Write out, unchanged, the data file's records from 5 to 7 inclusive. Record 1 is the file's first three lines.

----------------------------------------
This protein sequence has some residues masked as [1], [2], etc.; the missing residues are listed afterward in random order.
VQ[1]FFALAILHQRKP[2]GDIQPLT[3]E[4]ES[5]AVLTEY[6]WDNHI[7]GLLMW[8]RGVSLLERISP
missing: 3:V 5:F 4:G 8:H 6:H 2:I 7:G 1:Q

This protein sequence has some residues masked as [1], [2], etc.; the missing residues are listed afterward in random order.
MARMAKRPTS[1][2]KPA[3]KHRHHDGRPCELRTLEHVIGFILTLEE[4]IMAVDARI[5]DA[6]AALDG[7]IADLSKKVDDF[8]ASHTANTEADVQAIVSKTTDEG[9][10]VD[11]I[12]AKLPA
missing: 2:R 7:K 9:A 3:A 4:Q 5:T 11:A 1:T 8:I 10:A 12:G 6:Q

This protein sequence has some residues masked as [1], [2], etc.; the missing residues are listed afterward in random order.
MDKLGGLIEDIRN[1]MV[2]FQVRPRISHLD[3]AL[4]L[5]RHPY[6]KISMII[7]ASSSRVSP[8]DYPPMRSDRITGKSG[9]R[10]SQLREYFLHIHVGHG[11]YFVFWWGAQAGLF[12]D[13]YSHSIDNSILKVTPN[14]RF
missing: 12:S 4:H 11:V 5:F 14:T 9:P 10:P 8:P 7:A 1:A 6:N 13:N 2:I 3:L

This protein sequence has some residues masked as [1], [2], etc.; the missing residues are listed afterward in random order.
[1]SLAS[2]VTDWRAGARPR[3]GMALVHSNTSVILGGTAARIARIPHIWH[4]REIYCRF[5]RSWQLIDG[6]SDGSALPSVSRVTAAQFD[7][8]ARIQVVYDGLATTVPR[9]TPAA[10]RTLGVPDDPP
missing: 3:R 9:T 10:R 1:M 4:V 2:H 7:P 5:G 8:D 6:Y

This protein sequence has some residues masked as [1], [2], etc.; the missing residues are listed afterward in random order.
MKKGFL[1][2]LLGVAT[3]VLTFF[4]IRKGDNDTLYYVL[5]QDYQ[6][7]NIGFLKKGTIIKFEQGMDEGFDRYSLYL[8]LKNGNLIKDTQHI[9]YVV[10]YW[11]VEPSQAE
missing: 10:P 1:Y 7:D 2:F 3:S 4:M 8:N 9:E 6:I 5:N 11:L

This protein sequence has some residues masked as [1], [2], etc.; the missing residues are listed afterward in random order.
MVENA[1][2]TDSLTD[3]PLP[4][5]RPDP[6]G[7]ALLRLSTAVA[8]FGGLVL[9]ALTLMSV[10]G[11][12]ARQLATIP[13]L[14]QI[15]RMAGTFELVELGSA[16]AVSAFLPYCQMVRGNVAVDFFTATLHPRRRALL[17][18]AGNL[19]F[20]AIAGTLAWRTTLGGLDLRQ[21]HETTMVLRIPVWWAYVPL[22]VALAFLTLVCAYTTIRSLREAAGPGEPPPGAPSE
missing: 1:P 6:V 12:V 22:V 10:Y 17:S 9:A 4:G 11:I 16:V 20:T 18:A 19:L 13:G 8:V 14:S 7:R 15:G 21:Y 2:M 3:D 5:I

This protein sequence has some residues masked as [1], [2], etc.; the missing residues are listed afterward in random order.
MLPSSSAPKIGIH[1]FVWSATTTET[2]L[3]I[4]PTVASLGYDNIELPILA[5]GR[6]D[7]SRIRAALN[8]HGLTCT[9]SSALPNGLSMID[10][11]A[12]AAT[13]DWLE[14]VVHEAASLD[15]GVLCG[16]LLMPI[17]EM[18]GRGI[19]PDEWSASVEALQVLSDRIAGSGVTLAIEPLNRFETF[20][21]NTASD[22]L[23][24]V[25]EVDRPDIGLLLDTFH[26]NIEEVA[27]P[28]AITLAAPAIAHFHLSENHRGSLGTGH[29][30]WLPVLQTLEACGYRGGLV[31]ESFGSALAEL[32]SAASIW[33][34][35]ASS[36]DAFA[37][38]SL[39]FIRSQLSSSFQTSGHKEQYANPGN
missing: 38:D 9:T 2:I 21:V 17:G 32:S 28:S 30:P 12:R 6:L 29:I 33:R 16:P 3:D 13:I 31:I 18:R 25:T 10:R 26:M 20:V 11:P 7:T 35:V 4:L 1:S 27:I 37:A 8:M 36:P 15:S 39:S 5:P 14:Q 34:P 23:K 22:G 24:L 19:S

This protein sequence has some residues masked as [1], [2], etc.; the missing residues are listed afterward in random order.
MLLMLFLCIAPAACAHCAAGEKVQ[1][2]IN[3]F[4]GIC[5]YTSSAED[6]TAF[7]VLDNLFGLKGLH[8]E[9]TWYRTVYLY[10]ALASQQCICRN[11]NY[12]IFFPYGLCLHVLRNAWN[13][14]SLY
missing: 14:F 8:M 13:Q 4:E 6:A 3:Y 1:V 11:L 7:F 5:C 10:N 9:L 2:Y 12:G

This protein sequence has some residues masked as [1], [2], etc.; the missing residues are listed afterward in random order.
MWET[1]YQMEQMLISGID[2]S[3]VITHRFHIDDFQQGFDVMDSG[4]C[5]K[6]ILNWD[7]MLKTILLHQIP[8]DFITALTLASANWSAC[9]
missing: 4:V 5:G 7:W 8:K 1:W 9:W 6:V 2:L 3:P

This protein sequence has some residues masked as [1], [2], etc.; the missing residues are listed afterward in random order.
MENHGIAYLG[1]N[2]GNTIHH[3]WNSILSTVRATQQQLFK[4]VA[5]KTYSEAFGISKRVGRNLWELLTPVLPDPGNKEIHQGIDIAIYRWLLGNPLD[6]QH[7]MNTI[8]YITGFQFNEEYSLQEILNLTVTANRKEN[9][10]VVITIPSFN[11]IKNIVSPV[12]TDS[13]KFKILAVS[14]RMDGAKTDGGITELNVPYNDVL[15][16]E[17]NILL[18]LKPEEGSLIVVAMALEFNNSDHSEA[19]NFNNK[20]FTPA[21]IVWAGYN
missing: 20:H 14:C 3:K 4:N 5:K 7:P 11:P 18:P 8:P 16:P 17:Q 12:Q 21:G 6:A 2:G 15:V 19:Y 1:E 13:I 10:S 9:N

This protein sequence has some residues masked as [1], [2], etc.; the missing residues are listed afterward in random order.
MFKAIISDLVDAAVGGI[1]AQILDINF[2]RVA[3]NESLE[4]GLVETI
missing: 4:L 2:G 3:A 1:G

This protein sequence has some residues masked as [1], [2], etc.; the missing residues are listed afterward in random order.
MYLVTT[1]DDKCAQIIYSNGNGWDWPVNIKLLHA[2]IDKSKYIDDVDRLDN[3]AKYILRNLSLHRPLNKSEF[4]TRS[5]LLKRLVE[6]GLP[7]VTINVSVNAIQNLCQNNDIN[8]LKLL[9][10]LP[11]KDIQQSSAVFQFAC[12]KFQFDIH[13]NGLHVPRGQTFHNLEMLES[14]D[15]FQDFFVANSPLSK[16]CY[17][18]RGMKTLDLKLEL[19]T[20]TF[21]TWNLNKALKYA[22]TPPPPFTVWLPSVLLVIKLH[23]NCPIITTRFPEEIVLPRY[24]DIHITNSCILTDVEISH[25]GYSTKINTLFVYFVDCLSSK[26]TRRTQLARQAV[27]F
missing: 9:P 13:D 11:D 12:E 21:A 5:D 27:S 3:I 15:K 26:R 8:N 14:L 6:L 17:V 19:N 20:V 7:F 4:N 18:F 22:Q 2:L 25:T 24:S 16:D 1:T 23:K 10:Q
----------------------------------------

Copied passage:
This protein sequence has some residues masked as [1], [2], etc.; the missing residues are listed afterward in random order.
MKKGFL[1][2]LLGVAT[3]VLTFF[4]IRKGDNDTLYYVL[5]QDYQ[6][7]NIGFLKKGTIIKFEQGMDEGFDRYSLYL[8]LKNGNLIKDTQHI[9]YVV[10]YW[11]VEPSQAE
missing: 10:P 1:Y 7:D 2:F 3:S 4:M 8:N 9:E 6:I 5:N 11:L

This protein sequence has some residues masked as [1], [2], etc.; the missing residues are listed afterward in random order.
MVENA[1][2]TDSLTD[3]PLP[4][5]RPDP[6]G[7]ALLRLSTAVA[8]FGGLVL[9]ALTLMSV[10]G[11][12]ARQLATIP[13]L[14]QI[15]RMAGTFELVELGSA[16]AVSAFLPYCQMVRGNVAVDFFTATLHPRRRALL[17][18]AGNL[19]F[20]AIAGTLAWRTTLGGLDLRQ[21]HETTMVLRIPVWWAYVPL[22]VALAFLTLVCAYTTIRSLREAAGPGEPPPGAPSE
missing: 1:P 6:V 12:V 22:V 10:Y 17:S 9:A 4:G 11:I 16:V 20:T 18:A 19:L 13:G 8:V 14:S 7:R 15:G 21:Y 2:M 3:D 5:I

This protein sequence has some residues masked as [1], [2], etc.; the missing residues are listed afterward in random order.
MLPSSSAPKIGIH[1]FVWSATTTET[2]L[3]I[4]PTVASLGYDNIELPILA[5]GR[6]D[7]SRIRAALN[8]HGLTCT[9]SSALPNGLSMID[10][11]A[12]AAT[13]DWLE[14]VVHEAASLD[15]GVLCG[16]LLMPI[17]EM[18]GRGI[19]PDEWSASVEALQVLSDRIAGSGVTLAIEPLNRFETF[20][21]NTASD[22]L[23][24]V[25]EVDRPDIGLLLDTFH[26]NIEEVA[27]P[28]AITLAAPAIAHFHLSENHRGSLGTGH[29][30]WLPVLQTLEACGYRGGLV[31]ESFGSALAEL[32]SAASIW[33][34][35]ASS[36]DAFA[37][38]SL[39]FIRSQLSSSFQTSGHKEQYANPGN
missing: 38:D 9:T 2:I 21:V 17:G 32:S 28:S 30:P 12:R 6:L 29:I 33:R 16:P 3:D 13:I 31:I 18:R 25:T 10:R 26:M 20:V 11:P 7:T 35:V 4:L 1:S 27:I 37:A 8:M 36:P 15:S 39:S 5:P 14:Q 34:P 23:K 22:G 24:L 19:S